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T.J. Dillashaw talks to reporters after winning a bout with Renan Barao on Saturday, May 24, 2014. (Arizona Sports photo/Jose Youngs)
LAS VEGAS -- Fight fans will forever remember where they were on May 24, 2014.

In front of a sold-out crowd at the MGM Grand Garden Arena in Las Vegas, T.J. Dillashaw put on the performance of a lifetime Saturday in the main event of UFC 173, knocking out bantamweight kingpin Renan Barão.

Leading up to their bout, all anyone could talk about was Barão's incredible 33-fight unbeaten streak and how the young Brazilian was well on his way to superstardom. UFC President Dana White even labeled he 135-pound champion the best pound-for-pound fighter on planet.

Dillashaw was little more than an afterthought, essentially just another body for Barão to add to his legendary résumé. The oddsmakers seemed to agree as Dillashaw entered the cage a 9-1 underdog.

But once the cage door closed and the fans settled in their seats, the unthinkable happened. After a short feeling-out process, Dillashaw connected with a powerful overhand right that floored the champion. With the entire arena erupting around him, Dillashaw leaped onto his downed opponent and looked to mount some vicious ground-and-pound before attempting to lock in a rear naked choke. While Barão managed to survive the onslaught, he never seemed to recover as he wobbled back to his corner at the end of the round.

"I'm glad I didn't get (the choke)," Dillashaw said when asked about his near finish in the opening round. "I got to prove myself even more than if I just finished the choke."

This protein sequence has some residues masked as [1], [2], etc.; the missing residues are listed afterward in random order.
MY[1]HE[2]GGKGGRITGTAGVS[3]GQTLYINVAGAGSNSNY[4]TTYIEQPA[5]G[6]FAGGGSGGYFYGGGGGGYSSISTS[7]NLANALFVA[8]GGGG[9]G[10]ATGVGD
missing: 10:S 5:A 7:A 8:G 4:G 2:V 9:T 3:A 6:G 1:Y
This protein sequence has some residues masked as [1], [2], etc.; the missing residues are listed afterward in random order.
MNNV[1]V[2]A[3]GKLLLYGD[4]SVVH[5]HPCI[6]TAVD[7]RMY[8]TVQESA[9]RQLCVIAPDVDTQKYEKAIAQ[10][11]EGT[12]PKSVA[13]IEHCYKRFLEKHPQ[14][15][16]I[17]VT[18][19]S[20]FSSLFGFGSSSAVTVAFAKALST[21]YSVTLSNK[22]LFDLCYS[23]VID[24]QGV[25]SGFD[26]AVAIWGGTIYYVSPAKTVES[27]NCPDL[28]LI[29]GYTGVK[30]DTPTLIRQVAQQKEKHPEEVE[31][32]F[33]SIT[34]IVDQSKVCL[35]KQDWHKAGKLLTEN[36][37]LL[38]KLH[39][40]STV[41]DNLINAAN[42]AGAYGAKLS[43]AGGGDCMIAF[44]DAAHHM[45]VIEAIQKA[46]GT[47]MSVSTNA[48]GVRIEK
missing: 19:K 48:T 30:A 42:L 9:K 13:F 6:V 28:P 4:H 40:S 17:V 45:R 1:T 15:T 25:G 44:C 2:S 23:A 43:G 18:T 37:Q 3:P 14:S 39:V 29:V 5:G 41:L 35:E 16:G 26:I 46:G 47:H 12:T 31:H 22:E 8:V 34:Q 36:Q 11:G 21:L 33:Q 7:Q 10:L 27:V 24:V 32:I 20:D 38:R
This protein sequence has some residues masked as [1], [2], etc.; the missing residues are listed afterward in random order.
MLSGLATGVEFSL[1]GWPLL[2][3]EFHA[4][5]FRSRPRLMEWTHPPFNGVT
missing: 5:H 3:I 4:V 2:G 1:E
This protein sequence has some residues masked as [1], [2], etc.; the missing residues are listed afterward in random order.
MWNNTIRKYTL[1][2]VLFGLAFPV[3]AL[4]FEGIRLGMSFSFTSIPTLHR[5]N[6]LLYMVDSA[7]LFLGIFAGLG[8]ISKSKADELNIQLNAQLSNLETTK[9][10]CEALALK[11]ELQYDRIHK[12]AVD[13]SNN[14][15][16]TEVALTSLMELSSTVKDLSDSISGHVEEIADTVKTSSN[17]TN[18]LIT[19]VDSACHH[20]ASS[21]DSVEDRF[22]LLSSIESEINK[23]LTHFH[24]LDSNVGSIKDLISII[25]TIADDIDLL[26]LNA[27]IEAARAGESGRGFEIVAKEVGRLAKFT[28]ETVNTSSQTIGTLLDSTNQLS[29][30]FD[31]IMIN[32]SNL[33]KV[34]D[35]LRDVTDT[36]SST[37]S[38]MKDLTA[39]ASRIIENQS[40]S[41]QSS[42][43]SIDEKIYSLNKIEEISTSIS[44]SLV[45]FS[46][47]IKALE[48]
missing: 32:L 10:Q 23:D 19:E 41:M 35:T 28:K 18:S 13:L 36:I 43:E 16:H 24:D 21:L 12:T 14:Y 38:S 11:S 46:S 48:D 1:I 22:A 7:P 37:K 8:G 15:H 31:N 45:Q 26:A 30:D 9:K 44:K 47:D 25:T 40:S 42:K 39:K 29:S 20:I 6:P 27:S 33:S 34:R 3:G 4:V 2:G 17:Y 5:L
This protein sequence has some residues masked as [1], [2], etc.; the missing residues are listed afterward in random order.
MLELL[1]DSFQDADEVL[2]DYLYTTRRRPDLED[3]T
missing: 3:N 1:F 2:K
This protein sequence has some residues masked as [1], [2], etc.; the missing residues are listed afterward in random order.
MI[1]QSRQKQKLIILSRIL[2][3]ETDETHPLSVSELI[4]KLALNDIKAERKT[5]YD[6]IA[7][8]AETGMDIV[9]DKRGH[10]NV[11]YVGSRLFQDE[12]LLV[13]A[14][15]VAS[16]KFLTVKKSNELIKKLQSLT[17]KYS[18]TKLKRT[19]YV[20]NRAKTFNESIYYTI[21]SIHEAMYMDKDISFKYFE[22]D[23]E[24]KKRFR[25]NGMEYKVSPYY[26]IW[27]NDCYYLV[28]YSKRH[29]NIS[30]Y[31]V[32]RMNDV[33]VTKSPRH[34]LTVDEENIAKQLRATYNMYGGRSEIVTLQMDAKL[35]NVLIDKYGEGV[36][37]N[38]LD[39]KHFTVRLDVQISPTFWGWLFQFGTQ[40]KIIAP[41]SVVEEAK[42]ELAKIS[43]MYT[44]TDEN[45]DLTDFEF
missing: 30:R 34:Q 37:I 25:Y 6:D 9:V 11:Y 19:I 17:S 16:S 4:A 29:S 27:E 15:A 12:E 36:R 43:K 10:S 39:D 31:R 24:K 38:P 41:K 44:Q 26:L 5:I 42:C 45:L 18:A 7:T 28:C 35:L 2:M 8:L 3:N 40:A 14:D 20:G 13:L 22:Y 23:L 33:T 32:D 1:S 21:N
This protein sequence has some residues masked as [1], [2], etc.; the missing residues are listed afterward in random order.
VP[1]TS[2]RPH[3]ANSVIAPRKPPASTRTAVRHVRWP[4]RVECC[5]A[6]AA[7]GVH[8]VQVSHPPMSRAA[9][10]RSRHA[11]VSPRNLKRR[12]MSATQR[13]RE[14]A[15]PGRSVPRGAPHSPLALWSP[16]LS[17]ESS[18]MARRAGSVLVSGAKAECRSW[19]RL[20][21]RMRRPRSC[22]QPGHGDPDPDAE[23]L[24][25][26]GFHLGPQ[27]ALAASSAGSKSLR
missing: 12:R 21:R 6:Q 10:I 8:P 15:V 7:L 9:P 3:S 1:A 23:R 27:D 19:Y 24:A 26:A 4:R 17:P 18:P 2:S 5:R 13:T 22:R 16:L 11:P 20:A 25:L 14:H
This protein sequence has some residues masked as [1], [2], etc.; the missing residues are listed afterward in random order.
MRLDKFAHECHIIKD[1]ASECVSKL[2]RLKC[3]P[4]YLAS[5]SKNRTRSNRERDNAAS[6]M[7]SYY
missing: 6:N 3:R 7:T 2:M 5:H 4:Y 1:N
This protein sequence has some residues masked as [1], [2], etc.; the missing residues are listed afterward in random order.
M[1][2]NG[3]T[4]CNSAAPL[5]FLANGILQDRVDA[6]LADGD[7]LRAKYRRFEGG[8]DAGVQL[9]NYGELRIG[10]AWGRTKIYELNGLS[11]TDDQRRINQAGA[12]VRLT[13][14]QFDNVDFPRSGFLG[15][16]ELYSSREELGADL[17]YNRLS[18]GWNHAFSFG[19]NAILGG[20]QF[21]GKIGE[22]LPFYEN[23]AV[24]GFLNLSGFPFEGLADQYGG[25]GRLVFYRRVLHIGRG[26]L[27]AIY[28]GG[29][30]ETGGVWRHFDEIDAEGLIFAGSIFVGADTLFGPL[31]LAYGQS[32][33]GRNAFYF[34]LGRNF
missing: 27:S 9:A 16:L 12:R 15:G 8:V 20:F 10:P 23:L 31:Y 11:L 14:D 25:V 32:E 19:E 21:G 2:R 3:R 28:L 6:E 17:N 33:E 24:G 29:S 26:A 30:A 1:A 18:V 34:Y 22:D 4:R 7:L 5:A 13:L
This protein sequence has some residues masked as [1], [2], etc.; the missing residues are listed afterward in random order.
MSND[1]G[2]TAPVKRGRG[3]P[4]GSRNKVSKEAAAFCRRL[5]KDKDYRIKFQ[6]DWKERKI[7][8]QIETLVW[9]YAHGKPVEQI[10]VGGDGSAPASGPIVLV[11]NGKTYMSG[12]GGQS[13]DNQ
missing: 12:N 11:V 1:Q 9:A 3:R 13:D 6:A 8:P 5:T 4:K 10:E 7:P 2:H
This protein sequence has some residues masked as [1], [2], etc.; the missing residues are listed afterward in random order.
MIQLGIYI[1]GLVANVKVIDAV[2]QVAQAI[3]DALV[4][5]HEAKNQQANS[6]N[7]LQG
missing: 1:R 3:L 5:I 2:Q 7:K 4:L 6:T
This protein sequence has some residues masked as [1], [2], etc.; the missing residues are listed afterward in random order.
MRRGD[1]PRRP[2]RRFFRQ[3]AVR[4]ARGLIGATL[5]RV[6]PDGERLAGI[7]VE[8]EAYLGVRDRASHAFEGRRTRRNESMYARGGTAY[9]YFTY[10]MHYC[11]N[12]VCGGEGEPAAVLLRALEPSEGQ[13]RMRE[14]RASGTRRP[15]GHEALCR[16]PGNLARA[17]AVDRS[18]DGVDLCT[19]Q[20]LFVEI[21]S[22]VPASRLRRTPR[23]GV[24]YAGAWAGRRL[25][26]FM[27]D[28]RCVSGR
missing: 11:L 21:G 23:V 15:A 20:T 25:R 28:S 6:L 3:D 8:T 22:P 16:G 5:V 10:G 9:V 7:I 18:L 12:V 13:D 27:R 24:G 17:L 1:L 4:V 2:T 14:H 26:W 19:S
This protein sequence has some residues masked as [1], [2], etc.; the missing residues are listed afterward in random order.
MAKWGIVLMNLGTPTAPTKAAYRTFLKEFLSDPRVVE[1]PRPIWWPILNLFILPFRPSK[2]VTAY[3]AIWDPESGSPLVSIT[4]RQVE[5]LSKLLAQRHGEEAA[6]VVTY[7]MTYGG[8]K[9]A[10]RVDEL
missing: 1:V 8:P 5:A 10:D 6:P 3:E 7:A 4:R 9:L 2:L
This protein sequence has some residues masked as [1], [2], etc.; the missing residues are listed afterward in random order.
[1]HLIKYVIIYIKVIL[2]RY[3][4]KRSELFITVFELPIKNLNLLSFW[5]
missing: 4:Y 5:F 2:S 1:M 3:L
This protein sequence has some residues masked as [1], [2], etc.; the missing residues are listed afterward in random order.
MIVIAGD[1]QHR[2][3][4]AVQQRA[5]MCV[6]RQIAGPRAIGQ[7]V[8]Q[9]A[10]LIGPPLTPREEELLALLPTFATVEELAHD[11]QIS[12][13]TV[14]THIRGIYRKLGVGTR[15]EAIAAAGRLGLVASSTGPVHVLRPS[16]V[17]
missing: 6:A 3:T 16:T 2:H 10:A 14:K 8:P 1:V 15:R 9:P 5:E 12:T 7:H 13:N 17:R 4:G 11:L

Dillashaw looked to pick up right where the first round ended, but the defending champion seemed to finally find his range with several left counter strikes. But even a cut over the eye couldn't slow down Dillashaw as he closed the second round with powerful right knee and left hook combination. This would end up being the only round Barão would look competitive in.

As the fight reached the later rounds, Dillashaw continued to rely on his stiff jab while switching back and forth between the orthodox and southpaw stance. Barão, who was visibly hurt from a head kick in the third and right cross in the fourth, simply had no answer for Dillashaw's gameplan.

"That's who I am," Dillashaw said. "I want to finish every fight. I'm at my best when I'm coming at you."

As the fifth and final round began, the entire arena rose to its feet as fans knew they were five minutes away from witnessing history.

Dillashaw could have easily just cruised through the final sequence and walked away with both the belt and the unanimous decision victory. However, his warrior spirit manifested as he plotted forward and pushed Barão right into the fence. After a thunderous head kick rocked the Barão, Dillashaw planted a perfectly timed left hook to the chin of the champion.

With his opponent crashing to the floor, Dillashaw swarmed and landed a series of powerful shots to Barão's unprotected skull before the referee jumped in between them and called a stop to the fight.

One of the longest winning streaks in all of MMA had been snapped.

Dillashaw raised his hands in triumph as his coaches and teammates, many of whom were crying, swarmed him inside the octagon.

"I've dreamed it for so long. It's unbelievable. It's the greatest feeling in the world," Dillashaw said. "Barão's the best in the world in my eyes. I've been looking up to the guy. That's what brought it out in me. I knew I was fighting the best. I knew I had to bring my best to become the champion of the world."

Barão, who had just experienced his first defeat in nine years, praised Dillashaw's gameplan and vowed he would rebound from this loss.

"It was a really tough fight," Barão said. "I have to congratulate him. I'm coming back."

Dillashaw has now won six of seven fights -- with his lone loss coming at the hands of Rafael Assuncao, who walked away with the controversial split decision victory following their bout at UFC Fight Night 29. While the matchup makes sense since Assuncao is currently riding a six-fight win streak, White revealed he would not rule out an immediate rematch for Barão.

"(Barão) hasn't lost in 35 fights," he said. "Yeah, that's on the table, too. It wouldn't be insane to give him a rematch."

José Youngs/Power MMA Show Columnist,

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